You typically look at the resale value of items like cars, property etc. before you buy them. You can now check the resale value even for smartphones.
Priceonomics – the firm that tracks the resale value of items like cars, bikes, gadgets etc has published a report that provides resale value of smartphones.
If you’ve bought an iPhone then you have taken the right decision as Priceonomics reports that pricing data strongly indicates that iPhone is a better value than other smartphones.
Priceonomics explains how they went about coming to that conclusion:
We measure depreciation by comparing a phone’s current used price to its new price (without a contract) the day it was released. We examined all iPhone models and the 70 most popular Androids and 30 most popular BlackBerry models. We split phones into five different cohorts (newly released, 1, 2, 3, and 4 year-old phones). We then calculated which phones had the best resale by cohort, as well as which platforms in aggregate tended to retain their value the most.
The highest quality phones should have the best resale values over time and crappier phones should depreciate the fastest. The evidence is clear – the winner is the iPhone.
Priceonomics found that iPhone retains 53% of its value after using it for 18 months compared to 42% for Android and 41% for BlackBerry. They also found that iPhone retains more of its original value than Android and BlackBerry phones.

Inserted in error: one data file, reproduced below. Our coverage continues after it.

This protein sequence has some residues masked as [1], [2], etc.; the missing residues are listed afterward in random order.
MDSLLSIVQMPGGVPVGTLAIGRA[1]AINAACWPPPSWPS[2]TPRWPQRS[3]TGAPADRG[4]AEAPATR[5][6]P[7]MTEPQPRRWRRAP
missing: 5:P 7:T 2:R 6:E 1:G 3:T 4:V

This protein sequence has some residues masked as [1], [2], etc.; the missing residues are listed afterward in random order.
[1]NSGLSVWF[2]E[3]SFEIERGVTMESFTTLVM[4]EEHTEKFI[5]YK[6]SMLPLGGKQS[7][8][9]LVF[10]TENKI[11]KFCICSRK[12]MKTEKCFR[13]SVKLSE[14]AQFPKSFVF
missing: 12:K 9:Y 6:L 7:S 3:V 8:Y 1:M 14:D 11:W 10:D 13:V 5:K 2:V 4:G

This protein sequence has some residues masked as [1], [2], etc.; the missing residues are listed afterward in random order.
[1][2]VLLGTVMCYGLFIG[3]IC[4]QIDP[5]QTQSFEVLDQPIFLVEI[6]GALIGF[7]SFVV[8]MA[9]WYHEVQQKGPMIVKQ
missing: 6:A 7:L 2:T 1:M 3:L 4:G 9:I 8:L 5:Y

It is even more impressive when you see how much value the iPhone holds in the first 6 months.
They have some buying tip for iPhone users:
Skip those extra GBs on your iPhone. An additional 8GB of hard drive costs you an extra $100 upfront but only adds $10 to the resale value of your phone. The secondary market doesn’t value extra hard drive space on an iPhone, so get the one with the smallest amount of disk space.
It’s cheaper to break your contract than buying phones without a contract. Even with a $350 early termination fee, it’s usually $100 cheaper to get a subsidized phone and break the contract than buying a no-contract unsubsidized phone. Carriers want you to sign a contract so they create an incentive to do so.
There is a beautiful and liquid secondary market for phones, and in that market, the iPhone reigns supreme. We built Priceonomics to create data so that consumers could make better decisions. Our data suggests that buying an iPhone is a better economic decision than an Android or BlackBerry. If you buy an iPhone, down the line you will have a piece of hardware that still has economic value.
Priceonomics believes that though you can always read reviews about an item, resale value is the best objective indicator of product quality.
Still planning to buy or switch to an Android?